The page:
Such statements the public have heard for the last 20 years and are of little solace to the families of the victims. Over the continuing years of terrorism, these have become mere catchwords and cease to have any meaning. The hard fact is that while the police and security forces occasionally are able to stop terrorist attacks, the chances are that the terrorists are able to getaway on most occasions.

Immediately after the two bus bombings the security forces ‘tightened security.’ Passengers entering buses or trains are searched, their baggage examined and the latest is that limitations on the weight of baggage have been imposed. But this is a near impossible task. It involves the checking of every bus and train passenger before boarding. The tremendous inconveniences caused need not be stressed.

Such situations have arisen before and numerous security search methods adopted. Even public vigilance squads were formed but all that initial enthusiasm soon waned.

If President Rajapakse is seeking a military solution, then it will be a long and arduous task that will take a long time, which will cause much internal strife and bring the ‘international community’ on his head.

After one year in office his internal relations too are also by no means satisfactory. His main political ally, the JVP, is flexing its muscles. Rajapakse seems to be playing a childish game with the UNP despite the MoU he had signed. On some days he speaks of UNPers crossing-over to join the government but on other days he tells the UNP – as he told UNP Chairman Rukman Senanayake this week – that he won’t take in any more UNPers. He is making veteran UNPers lose their credibility and appear as jokers.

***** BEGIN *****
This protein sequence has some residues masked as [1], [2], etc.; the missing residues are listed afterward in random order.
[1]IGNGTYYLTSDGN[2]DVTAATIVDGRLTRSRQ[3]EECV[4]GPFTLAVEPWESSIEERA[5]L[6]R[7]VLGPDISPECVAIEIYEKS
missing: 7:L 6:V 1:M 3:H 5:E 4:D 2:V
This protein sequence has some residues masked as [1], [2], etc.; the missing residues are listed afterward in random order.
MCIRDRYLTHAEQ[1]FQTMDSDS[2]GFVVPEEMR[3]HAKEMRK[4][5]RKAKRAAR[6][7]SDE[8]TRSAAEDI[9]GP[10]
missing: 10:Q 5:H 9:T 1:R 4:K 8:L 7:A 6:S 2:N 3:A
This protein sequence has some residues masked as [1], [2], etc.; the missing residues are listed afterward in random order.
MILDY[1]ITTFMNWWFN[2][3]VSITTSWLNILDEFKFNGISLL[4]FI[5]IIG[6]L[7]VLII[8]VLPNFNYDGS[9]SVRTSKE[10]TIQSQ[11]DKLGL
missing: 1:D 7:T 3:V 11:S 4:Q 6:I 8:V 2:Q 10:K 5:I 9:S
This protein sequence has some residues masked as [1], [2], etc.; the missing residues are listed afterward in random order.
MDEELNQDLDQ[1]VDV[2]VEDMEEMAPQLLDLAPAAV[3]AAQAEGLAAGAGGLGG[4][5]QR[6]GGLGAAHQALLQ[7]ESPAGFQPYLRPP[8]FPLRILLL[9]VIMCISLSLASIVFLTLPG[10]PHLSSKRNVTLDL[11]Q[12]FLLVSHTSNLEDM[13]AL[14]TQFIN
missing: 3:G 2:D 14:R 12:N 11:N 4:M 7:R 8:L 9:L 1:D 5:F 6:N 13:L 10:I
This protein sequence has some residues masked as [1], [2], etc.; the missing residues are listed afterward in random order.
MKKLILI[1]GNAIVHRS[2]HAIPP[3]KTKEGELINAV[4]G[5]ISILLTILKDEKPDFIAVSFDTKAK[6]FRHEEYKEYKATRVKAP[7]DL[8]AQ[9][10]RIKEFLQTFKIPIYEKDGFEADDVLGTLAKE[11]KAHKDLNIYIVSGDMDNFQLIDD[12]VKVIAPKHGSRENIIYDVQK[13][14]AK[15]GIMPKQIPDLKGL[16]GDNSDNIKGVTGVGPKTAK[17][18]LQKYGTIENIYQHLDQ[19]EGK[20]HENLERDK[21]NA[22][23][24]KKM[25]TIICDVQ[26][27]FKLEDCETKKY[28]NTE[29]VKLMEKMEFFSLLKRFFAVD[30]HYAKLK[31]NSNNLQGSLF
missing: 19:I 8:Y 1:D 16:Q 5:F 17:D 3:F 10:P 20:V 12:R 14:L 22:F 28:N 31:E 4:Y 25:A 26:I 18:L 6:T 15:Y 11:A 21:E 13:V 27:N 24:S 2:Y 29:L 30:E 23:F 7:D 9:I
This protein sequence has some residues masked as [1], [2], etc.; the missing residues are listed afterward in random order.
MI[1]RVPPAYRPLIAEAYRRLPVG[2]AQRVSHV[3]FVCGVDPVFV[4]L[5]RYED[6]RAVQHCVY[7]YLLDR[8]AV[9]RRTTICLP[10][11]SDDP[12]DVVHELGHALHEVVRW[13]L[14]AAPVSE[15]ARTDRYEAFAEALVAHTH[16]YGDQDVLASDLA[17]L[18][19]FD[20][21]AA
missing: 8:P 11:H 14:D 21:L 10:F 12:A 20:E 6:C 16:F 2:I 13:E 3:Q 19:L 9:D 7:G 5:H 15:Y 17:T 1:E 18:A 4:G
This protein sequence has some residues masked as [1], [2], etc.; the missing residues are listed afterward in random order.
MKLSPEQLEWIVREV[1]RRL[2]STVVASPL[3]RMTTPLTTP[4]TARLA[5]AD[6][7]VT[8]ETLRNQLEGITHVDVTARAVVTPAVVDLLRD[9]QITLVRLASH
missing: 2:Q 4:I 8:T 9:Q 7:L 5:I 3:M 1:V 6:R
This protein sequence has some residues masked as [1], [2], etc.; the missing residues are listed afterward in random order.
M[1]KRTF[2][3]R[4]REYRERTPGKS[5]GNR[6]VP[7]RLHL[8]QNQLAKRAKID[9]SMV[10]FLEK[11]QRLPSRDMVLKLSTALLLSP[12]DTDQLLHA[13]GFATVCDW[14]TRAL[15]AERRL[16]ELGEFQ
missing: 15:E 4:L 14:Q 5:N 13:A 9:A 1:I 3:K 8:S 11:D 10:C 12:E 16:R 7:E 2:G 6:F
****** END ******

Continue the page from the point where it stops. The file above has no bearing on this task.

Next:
These politicians should realise that it is time they took a firm stand and prevent President Rajapakse make monkeys out of them. If they are men of honour they should resign their seats and support the President from outside if that is what they want to do. If they are mere unscrupulous politicians looking for the perks of office at public expense, then for goodness’ sake they should go and allow the opposition to play the role they are paid to perform without being bogged down in internal strife. The people have suffered enough.

The UNP rebels – or reformists as they call themselves – should well realise that they have been elected on the UNP ticket and it would be a gross betrayal of their voters to join the SLFP. Their lame excuse that they are doing it for the sake of ‘peace’ has not convinced anyone. Already six UNPers have crossed-over but what have their contributions to peace been? Their only achievements have been their cabinet portfolios and the perks that go along with office.

The only sensible way out for Mahinda Rajapakse and the country is to get together with the UNP in any form of political union and work out an acceptable solution to the Tamil people which will also seem reasonable to the outside world. The LTTE, it can be argued, is insatiable other than its demand for a separate state. If that be the case, it should be isolated internationally and locally if a viable solution which has international backing, more so of India, is not accepted by them.

Meanwhile, Rajapakse should forward a viable set of proposals and at least call for a temporary cessation of hostilities and await an LTTE response. That could have Velupillai Pirapaharan on the defensive.